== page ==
There was maybe a couple of hundred people attending, on one side of the tent was a stage with a Cantonese opera (or wayang) on the other side a large shrine and in the middle an area for the performances.

When we arrived a very good quality lion dance was in process and we enjoyed for a good half hour until the riot begin. From the end of the road the Dragon was approaching; with music and flames; until it finally enters the tent (but that’s another story)…

The Fire Dragon – Part 1

NORTH THAILAND TRIP – PART 4 – SUKHOTHAI

We had decided to fly from Bangkok to Sukhothai, that was half a good idea as the plane was mid afternoon and staying at the airport we missed nearly a full day of holidays.

Despite its name being quite well known, Sukhothai is actually a very small city. The center is mostly made of hotels and restaurants for tourists visiting the main attraction; the Historical Park.

The Sukhothai historical park is a vast compound of ruined temples just outside the city centre. This is a very large area, better be visited by bicycle as some temples are quite remote. You can easily spend a half day in there. We went for the walking option, but we missed a couple of nice spots.

This man is picking what seems to be algae from the moat surrounding the main temple.

You can find there dozens of temples, shrines and shedis (pagodas), in various states of conservation. You can take hundreds of pictures of Buddha statues in various positions and state of decay.

There are also some nice pieces of water, used for the Kratong festival, which unfortunately would happen a few weeks after our visit.

NORTH THAILAND TRIP – PART 4 – SUKHOTHAI

Moai Galore – Easter island – May 2015

Rano Raraku – Moai quarry

We had the chance to pay a second visit to the quarry where the Moais were carved on a sunny afternoon. The statues were there waiting for us.

The guy above was called “The tattooed Moai” by our guide. He wears a carving of what looks like the westerner boats that came to the island in the 17th century. Was it carved by locals or by un-respectful traveler, that’s another mystery.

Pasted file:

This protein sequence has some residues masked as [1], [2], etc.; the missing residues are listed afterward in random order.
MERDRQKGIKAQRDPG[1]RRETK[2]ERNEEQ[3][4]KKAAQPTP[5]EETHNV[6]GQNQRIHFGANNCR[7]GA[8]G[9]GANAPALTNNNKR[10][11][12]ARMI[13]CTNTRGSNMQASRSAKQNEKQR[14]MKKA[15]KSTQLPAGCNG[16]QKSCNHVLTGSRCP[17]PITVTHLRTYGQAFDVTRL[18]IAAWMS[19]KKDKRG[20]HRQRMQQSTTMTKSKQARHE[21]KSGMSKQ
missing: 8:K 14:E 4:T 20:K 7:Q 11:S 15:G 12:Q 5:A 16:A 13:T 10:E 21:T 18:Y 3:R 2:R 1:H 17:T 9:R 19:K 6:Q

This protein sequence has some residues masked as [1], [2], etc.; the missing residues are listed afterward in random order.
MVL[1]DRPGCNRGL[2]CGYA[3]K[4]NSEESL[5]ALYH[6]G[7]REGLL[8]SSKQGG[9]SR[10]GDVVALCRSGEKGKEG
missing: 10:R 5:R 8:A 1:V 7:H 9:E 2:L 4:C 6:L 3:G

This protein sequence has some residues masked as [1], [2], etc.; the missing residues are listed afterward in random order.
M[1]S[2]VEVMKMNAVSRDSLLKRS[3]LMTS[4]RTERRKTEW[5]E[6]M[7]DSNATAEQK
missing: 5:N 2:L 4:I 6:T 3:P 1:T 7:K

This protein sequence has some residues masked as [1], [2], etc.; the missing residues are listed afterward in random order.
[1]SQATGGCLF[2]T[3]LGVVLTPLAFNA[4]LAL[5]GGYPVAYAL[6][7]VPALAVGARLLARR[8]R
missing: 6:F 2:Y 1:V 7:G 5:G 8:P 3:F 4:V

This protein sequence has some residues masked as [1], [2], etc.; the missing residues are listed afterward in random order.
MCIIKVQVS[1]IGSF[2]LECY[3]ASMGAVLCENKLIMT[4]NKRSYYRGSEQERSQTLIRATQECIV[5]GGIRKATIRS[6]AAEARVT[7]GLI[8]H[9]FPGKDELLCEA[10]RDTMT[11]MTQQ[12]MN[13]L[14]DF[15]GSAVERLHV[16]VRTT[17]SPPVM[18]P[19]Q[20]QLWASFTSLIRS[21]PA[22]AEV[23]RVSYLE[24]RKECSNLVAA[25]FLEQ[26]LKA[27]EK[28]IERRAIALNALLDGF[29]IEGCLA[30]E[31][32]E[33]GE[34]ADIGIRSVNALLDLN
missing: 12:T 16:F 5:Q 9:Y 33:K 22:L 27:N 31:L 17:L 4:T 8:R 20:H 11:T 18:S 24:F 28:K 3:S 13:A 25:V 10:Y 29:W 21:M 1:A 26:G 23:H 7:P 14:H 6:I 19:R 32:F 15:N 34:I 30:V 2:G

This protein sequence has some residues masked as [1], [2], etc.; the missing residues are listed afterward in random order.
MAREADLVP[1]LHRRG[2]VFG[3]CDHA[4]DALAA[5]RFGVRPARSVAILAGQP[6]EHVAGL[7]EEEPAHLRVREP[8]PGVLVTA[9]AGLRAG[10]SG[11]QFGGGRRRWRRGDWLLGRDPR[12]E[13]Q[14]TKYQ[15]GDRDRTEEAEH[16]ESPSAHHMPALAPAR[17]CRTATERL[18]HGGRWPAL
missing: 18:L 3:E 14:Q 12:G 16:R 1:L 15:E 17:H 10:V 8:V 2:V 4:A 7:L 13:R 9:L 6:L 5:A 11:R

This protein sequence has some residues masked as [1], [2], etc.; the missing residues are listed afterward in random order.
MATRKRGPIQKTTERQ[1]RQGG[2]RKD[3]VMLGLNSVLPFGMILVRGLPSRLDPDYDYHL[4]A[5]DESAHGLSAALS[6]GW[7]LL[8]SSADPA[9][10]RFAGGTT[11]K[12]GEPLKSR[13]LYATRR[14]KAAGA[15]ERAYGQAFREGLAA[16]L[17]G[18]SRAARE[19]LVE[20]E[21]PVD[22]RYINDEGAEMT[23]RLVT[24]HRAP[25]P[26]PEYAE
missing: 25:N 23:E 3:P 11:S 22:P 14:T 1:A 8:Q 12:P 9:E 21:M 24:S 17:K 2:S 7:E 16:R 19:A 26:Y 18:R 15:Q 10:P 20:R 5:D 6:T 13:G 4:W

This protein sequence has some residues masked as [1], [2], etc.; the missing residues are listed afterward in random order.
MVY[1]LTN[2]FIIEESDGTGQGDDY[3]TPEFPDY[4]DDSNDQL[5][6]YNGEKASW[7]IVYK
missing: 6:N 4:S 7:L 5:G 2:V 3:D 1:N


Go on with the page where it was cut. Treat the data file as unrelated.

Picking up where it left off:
Apart from its iconic statues Rano Raraku also offers a fantastic scenery with a view on the ocean and further left the platform with the 11 Moais.

Also the site is beautiful view from a distance.

Camera:Nikon D700
Lens:Nikkor 50mmf1.8 / Nikkor 17-35F2.8 / Nikkor 80-200F2.8D

Most of thee shots make use of circular polarizer, I hope the effect is not too heavy.

Moai Galore – Easter island – May 2015

Singapore Photo Walk – Jan 2015 – Pulau Ubin (1 on 2)

All the rituals are starting again with the new year and the “Singapore Photo Walks” organized by Bernard Goh are part of them.
My son loves them because of the lunch that follows in local eateries; they are quite informal and Bernard makes his best to bring us to interesting places of Singapore; we go some new places and we also revisit some. This is not very technical outing, but discussing gear and techniques is always part of the outing. I realized I am no more the only film shooter ; some ladies came last summer with some Canon or Olympus SLR and last month Mano turned up with a Leica M4-P.
So January was time to go back to Pulau Ubin; Ubin is  small island at the north east of Singapore, 10 minutes from the cost, in the middle of the straight between Singapore and Malaysia. This is my 3rd or 4th time there but the first with the group. Taking the boat is already an adventure, they are some oldish style motor boats that take a dozen people for the ride from Changi Village.
The walk was actually a ride, as Ubin is known as a cycling place among Singaporeans, there is not traffic apart from a couple of local cars and taxis; the island is flat. This is the first time I cycle there, I normally prefer to walk.
Cycling implied that the gear is kept to a minimum. My son took his Nikon p7100, I took the folding Agfa loaded with TMAX100 and the Leica M4 with some Rollei Slide film.
The discovery of the day was the Wei Tuo Fa Gong Temple ;it really made us feel like being on holidays in one of the surrounding countries.
 
The kitchen inside a village (Kampong) house on the island of Pulau Ubin. The man leaving there is selling drinks to tourists cycling by; I think he cooks just for himself.
Singapore is so small we also managed to bump into some friends I have not seen for a while; we dropped out of the group for lunch back at Changi Village and had some Ipoh hor fun (noodles with chicken) at the hawker center.
The  rangefinder of the Agfa is not fixed nor is the winding knob, but the guessometer works just fine thank you.
Second part to follow with the slides soon as they take a good two weeks to process and this week most business were closed for Chinese new year.
Singapore Photo Walk – Jan 2015 – Pulau Ubin (1 on 2)